The Mountain Bike Life

It’s the 29er’s annoying little brother. It does things the hard way. Cushy Suspension? Neh. Fat, shock absorbing tires? Nyet. A little stupidity and brashness? Yes! Ladies and gentlemen, cyclocross!

So I’ve written about our Sunday rides through suburban streets and hidden trail systems and we have cross bikes and 29ers come along for the ride. It’s a 2.5-3 hour ride and it is nothing short of fun. Together, we have carved out guerrilla tracks behind shopping centers, in neighborhood parks and a rough patch of abandoned city park space dotted by power lines. I’ve done these rides with my Niner Air 9, but I found it a little more challenging and engaging with my Giant TCR cross bike.

This last Sunday we found ourselves pushing our bikes harder, faster. Everyone at some point was getting pretty gnarly. A couple of the crazier dudes were doing BMX style tricks with their Specialized Crux and Cannondale SuperX. Very nice machines that they’re treating like an old Huffy on its last legs. Guys are passing each other on pretty narrow single track and everyone’s sliding down decents with the inside leg out and foot unclipped. The MTB crew is just flying through these sections with ease.

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One section of our trail system is on the property of an abandoned industrial park that has been shut down for years. Apparently the premises is still patrolled by local police in the off chance they catch a trespasser but we’ve never thought anything of it. Just some guys on bikes. Well we dove into the woods, did a loop and came out the entrance to find a cop waiting there. Okay, back in the woods we go. There’s a secret exit that dumps out into another industrial park.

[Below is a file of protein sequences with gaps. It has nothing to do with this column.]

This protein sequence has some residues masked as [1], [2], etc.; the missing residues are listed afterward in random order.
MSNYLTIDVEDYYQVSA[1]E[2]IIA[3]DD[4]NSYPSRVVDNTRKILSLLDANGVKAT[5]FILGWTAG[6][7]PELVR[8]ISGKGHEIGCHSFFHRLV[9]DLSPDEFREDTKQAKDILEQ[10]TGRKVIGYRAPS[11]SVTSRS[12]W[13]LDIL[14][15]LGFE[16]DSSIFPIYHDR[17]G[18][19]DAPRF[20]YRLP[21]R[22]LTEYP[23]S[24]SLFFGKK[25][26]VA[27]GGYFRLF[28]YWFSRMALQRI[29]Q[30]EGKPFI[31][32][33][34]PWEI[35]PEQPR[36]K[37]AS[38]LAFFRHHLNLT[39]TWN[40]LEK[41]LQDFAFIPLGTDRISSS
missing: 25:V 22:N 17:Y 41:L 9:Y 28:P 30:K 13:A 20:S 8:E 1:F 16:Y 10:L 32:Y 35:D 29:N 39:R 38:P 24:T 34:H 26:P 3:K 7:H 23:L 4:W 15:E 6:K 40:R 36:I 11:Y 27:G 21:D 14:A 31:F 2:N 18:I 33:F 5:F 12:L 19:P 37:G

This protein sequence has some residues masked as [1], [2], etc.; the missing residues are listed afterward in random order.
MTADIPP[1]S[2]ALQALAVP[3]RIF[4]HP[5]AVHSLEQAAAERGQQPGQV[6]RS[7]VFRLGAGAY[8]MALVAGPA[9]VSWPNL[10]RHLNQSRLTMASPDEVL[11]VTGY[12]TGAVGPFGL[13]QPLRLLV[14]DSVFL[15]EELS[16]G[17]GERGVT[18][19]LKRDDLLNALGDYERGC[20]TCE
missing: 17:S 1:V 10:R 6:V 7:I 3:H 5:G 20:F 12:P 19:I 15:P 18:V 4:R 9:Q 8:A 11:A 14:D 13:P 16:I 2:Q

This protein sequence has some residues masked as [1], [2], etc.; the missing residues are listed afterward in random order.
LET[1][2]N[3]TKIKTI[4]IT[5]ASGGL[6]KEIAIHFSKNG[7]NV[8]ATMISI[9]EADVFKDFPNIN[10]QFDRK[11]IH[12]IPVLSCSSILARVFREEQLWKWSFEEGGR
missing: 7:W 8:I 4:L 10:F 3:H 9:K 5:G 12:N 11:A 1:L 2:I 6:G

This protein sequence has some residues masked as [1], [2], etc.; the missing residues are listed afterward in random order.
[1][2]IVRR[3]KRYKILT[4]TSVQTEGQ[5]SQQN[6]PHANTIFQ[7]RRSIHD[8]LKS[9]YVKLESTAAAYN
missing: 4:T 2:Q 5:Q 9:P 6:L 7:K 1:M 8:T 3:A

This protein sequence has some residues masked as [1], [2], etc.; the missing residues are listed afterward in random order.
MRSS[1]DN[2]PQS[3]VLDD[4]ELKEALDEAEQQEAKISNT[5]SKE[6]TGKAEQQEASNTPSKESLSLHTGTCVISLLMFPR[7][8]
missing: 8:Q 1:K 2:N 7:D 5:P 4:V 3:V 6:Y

We’re flying down a long gravel trail around mile 20 of the ride and I decide to overtake a friend on his 29er. I make the jump around and at high speed I find myself headed right into a sharp right descent with my brakes locking up. The Kenda Small Blocks aren’t doing a good job on the terrain and I can’t imagine any tire at that point would grip loose gravel. I unclip my right foot and extend my leg into the turn and suddenly flip over the handlebars and slam into a bigger patch of rocks, forearm first.

I jump up, get back on my bike and start riding. I look down, my shifter is crammed inward and there’s a huge lump on my forearm. I catch up to the guy I initially passed and asked him if my arm looked normal. Everyone I showed it to, the reaction was the same. “Ooohhh,” they’d croon. “Do you have health insurance?” Not exactly a reassuring thing to hear.

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I managed to ride out of the trail and back on the road but eventually resigned to calling a friend and have them scoop me up. My arm wasn’t feeling good and I didn’t want to test the injury.

So, here I am most likely out of riding trails for a few weeks. Hopefully those weeks won’t turn in to months. I’ve always wondered, cyclocross always seemed kind of crazy. And, yeah, it definitely is.

Crazy fun.

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